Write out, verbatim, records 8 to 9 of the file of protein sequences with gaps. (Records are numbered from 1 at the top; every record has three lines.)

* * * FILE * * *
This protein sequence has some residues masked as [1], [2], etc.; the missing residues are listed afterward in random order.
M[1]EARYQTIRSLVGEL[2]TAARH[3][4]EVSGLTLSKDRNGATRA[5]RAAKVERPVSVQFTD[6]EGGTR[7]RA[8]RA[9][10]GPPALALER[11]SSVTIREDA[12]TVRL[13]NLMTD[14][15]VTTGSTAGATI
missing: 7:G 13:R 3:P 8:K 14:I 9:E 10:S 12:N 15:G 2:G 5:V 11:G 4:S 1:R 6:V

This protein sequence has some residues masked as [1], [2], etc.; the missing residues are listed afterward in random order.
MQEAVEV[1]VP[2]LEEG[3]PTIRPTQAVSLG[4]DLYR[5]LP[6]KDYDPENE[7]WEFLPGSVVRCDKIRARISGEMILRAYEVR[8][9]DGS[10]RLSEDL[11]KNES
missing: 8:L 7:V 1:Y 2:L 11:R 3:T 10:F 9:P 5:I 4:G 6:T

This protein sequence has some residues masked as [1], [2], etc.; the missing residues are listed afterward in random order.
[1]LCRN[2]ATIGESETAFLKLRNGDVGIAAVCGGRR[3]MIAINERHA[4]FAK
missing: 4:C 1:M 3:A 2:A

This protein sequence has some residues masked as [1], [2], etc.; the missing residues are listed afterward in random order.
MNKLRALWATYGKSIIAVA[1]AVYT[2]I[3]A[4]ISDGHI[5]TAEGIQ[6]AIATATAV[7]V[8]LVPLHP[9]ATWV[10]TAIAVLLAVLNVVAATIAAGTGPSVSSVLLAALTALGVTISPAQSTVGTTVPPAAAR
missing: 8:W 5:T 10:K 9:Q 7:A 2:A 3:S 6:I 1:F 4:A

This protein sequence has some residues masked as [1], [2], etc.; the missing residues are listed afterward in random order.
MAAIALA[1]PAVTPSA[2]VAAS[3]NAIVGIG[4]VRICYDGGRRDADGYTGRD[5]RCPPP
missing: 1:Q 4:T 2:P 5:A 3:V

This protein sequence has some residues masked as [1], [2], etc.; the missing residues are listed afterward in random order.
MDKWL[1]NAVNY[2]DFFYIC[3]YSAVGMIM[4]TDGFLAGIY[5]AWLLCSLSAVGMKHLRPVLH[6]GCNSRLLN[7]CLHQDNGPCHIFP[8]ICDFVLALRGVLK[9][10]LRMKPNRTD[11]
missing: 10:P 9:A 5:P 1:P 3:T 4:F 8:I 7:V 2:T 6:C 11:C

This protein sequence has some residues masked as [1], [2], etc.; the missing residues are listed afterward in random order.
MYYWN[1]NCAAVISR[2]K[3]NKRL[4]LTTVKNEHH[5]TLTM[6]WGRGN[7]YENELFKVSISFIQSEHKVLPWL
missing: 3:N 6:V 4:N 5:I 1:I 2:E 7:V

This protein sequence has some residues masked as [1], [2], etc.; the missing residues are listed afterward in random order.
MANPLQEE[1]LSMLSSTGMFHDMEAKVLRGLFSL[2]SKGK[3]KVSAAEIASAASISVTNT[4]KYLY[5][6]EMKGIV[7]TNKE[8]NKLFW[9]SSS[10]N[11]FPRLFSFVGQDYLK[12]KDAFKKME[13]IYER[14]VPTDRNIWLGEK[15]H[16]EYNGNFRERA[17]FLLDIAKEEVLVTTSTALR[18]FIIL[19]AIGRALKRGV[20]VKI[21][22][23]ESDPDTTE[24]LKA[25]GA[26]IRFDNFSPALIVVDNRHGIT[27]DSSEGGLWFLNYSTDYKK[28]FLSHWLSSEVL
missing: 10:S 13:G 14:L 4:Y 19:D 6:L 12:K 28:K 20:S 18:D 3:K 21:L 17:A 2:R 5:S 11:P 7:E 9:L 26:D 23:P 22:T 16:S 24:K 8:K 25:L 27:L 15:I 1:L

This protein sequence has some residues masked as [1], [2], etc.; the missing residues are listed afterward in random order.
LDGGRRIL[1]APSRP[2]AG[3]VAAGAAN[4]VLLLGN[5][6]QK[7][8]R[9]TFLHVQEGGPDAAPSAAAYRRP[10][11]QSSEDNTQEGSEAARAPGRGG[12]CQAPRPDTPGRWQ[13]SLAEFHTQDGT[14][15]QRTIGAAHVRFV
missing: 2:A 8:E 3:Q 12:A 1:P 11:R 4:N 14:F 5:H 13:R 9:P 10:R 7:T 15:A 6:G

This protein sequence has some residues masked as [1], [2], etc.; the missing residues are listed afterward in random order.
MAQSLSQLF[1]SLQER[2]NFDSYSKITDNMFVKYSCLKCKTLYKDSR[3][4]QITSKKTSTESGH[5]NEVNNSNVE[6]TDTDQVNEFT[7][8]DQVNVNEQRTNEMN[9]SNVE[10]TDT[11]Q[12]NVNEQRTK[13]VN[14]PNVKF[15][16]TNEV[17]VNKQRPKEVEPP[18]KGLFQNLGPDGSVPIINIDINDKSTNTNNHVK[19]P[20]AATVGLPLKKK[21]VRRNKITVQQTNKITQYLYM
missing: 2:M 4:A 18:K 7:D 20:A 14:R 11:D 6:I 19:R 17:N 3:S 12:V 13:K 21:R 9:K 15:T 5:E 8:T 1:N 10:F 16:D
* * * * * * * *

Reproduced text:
This protein sequence has some residues masked as [1], [2], etc.; the missing residues are listed afterward in random order.
MANPLQEE[1]LSMLSSTGMFHDMEAKVLRGLFSL[2]SKGK[3]KVSAAEIASAASISVTNT[4]KYLY[5][6]EMKGIV[7]TNKE[8]NKLFW[9]SSS[10]N[11]FPRLFSFVGQDYLK[12]KDAFKKME[13]IYER[14]VPTDRNIWLGEK[15]H[16]EYNGNFRERA[17]FLLDIAKEEVLVTTSTALR[18]FIIL[19]AIGRALKRGV[20]VKI[21][22][23]ESDPDTTE[24]LKA[25]GA[26]IRFDNFSPALIVVDNRHGIT[27]DSSEGGLWFLNYSTDYKK[28]FLSHWLSSEVL
missing: 10:S 13:G 14:L 4:Y 19:D 6:L 12:K 28:K 20:S 18:D 3:K 21:L 17:A 2:R 5:S 11:P 7:E 9:L 26:D 23:P 22:T 16:S 24:K 8:K 25:L 27:L 15:I 1:L

This protein sequence has some residues masked as [1], [2], etc.; the missing residues are listed afterward in random order.
LDGGRRIL[1]APSRP[2]AG[3]VAAGAAN[4]VLLLGN[5][6]QK[7][8]R[9]TFLHVQEGGPDAAPSAAAYRRP[10][11]QSSEDNTQEGSEAARAPGRGG[12]CQAPRPDTPGRWQ[13]SLAEFHTQDGT[14][15]QRTIGAAHVRFV
missing: 2:A 8:E 3:Q 12:A 1:P 11:R 4:N 14:F 5:H 13:R 9:P 10:R 7:T 15:A 6:G